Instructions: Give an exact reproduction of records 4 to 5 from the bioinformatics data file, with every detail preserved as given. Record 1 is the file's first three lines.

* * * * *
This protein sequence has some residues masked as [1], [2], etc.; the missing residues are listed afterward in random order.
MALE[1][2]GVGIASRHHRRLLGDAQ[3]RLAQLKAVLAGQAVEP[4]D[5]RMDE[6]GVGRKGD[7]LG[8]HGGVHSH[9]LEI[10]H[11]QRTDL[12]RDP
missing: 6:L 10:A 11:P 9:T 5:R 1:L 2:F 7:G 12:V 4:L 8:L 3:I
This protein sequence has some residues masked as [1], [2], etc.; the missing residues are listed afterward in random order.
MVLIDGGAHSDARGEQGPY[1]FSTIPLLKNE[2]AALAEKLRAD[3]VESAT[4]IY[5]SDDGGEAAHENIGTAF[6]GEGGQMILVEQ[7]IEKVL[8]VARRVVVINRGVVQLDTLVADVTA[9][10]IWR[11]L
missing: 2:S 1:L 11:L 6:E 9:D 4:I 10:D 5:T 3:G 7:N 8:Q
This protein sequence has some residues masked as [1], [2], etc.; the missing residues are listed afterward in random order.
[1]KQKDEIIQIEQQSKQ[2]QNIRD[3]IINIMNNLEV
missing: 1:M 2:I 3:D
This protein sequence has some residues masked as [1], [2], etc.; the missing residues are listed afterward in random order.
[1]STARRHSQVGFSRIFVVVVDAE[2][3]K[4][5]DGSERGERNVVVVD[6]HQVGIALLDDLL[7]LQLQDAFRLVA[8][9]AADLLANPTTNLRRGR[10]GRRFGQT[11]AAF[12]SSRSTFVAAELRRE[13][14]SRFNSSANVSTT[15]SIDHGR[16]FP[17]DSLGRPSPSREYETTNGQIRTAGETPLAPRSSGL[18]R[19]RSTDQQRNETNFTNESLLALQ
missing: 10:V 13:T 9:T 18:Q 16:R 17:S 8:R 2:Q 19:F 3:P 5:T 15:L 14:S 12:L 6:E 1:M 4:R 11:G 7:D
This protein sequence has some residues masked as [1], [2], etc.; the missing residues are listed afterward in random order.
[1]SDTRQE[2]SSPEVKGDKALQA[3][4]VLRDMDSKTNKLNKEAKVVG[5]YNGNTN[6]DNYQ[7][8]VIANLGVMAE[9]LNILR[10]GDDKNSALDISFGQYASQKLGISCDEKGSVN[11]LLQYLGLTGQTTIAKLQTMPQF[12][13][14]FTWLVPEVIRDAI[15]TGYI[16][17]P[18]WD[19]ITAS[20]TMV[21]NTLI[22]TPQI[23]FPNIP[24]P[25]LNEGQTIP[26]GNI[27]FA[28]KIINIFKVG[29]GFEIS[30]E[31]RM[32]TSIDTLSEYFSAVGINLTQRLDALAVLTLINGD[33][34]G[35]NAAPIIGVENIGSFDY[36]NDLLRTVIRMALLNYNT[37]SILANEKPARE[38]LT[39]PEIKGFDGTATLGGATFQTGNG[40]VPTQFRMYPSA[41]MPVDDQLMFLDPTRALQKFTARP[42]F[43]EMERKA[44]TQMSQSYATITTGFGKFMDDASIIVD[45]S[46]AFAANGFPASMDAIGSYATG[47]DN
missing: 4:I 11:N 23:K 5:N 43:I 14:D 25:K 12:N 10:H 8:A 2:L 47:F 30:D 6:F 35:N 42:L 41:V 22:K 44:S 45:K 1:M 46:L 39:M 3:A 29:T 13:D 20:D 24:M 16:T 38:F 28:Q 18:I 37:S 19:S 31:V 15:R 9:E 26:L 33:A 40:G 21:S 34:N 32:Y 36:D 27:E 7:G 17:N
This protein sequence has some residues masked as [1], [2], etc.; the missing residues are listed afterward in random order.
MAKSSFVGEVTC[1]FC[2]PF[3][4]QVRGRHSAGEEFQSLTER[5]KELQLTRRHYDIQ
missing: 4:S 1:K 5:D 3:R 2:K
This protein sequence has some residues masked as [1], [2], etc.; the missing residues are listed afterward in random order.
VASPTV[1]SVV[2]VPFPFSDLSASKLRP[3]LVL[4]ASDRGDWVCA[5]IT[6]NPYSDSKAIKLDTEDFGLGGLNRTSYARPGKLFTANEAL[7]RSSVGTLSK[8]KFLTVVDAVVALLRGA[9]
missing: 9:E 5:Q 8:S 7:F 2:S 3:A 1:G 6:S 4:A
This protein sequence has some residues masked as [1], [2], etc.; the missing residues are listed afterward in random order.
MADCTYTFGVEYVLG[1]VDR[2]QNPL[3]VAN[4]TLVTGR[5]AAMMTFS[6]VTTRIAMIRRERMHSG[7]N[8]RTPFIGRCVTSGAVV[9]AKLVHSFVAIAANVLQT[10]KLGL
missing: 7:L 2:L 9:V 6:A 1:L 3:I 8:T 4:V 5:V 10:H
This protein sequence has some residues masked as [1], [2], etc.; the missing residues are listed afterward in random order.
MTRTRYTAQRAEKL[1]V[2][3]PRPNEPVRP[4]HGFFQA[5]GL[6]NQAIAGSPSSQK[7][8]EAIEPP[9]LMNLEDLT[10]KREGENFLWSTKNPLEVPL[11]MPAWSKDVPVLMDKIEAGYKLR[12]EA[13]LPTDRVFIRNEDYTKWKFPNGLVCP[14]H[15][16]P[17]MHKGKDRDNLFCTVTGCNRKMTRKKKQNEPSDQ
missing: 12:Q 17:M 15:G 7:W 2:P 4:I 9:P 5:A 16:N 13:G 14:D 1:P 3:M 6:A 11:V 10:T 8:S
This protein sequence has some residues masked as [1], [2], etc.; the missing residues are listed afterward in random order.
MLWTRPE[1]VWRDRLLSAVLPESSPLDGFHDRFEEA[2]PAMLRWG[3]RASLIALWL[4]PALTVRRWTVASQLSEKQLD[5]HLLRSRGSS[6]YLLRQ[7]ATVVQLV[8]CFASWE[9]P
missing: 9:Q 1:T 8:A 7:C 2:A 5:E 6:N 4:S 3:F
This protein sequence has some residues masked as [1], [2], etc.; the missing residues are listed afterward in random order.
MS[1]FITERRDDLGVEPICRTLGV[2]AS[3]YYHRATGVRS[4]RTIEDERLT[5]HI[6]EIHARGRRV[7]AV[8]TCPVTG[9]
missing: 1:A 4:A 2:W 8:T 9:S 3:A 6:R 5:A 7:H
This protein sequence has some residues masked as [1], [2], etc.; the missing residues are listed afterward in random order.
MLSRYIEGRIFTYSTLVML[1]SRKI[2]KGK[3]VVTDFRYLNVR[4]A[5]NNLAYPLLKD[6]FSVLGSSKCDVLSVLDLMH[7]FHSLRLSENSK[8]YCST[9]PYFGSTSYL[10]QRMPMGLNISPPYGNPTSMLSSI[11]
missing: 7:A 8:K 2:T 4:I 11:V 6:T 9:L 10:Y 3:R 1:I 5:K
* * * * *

This protein sequence has some residues masked as [1], [2], etc.; the missing residues are listed afterward in random order.
[1]STARRHSQVGFSRIFVVVVDAE[2][3]K[4][5]DGSERGERNVVVVD[6]HQVGIALLDDLL[7]LQLQDAFRLVA[8][9]AADLLANPTTNLRRGR[10]GRRFGQT[11]AAF[12]SSRSTFVAAELRRE[13][14]SRFNSSANVSTT[15]SIDHGR[16]FP[17]DSLGRPSPSREYETTNGQIRTAGETPLAPRSSGL[18]R[19]RSTDQQRNETNFTNESLLALQ
missing: 10:V 13:T 9:T 18:Q 16:R 17:S 8:R 2:Q 19:F 3:P 5:T 15:L 14:S 12:L 6:E 1:M 4:R 11:G 7:D
This protein sequence has some residues masked as [1], [2], etc.; the missing residues are listed afterward in random order.
[1]SDTRQE[2]SSPEVKGDKALQA[3][4]VLRDMDSKTNKLNKEAKVVG[5]YNGNTN[6]DNYQ[7][8]VIANLGVMAE[9]LNILR[10]GDDKNSALDISFGQYASQKLGISCDEKGSVN[11]LLQYLGLTGQTTIAKLQTMPQF[12][13][14]FTWLVPEVIRDAI[15]TGYI[16][17]P[18]WD[19]ITAS[20]TMV[21]NTLI[22]TPQI[23]FPNIP[24]P[25]LNEGQTIP[26]GNI[27]FA[28]KIINIFKVG[29]GFEIS[30]E[31]RM[32]TSIDTLSEYFSAVGINLTQRLDALAVLTLINGD[33][34]G[35]NAAPIIGVENIGSFDY[36]NDLLRTVIRMALLNYNT[37]SILANEKPARE[38]LT[39]PEIKGFDGTATLGGATFQTGNG[40]VPTQFRMYPSA[41]MPVDDQLMFLDPTRALQKFTARP[42]F[43]EMERKA[44]TQMSQSYATITTGFGKFMDDASIIVD[45]S[46]AFAANGFPASMDAIGSYATG[47]DN
missing: 4:I 11:N 23:K 5:N 43:I 14:D 25:K 12:N 10:H 8:A 2:L 47:F 30:D 6:F 35:N 42:L 41:V 22:K 44:S 45:K 1:M 46:L 39:M 3:A 29:T 13:D 20:D 24:M 16:T 38:F 28:Q 18:I 37:S 19:S 31:V 15:R 9:E 26:L 33:A 40:G 21:S 34:N 32:Y 36:D 27:E 7:G 17:N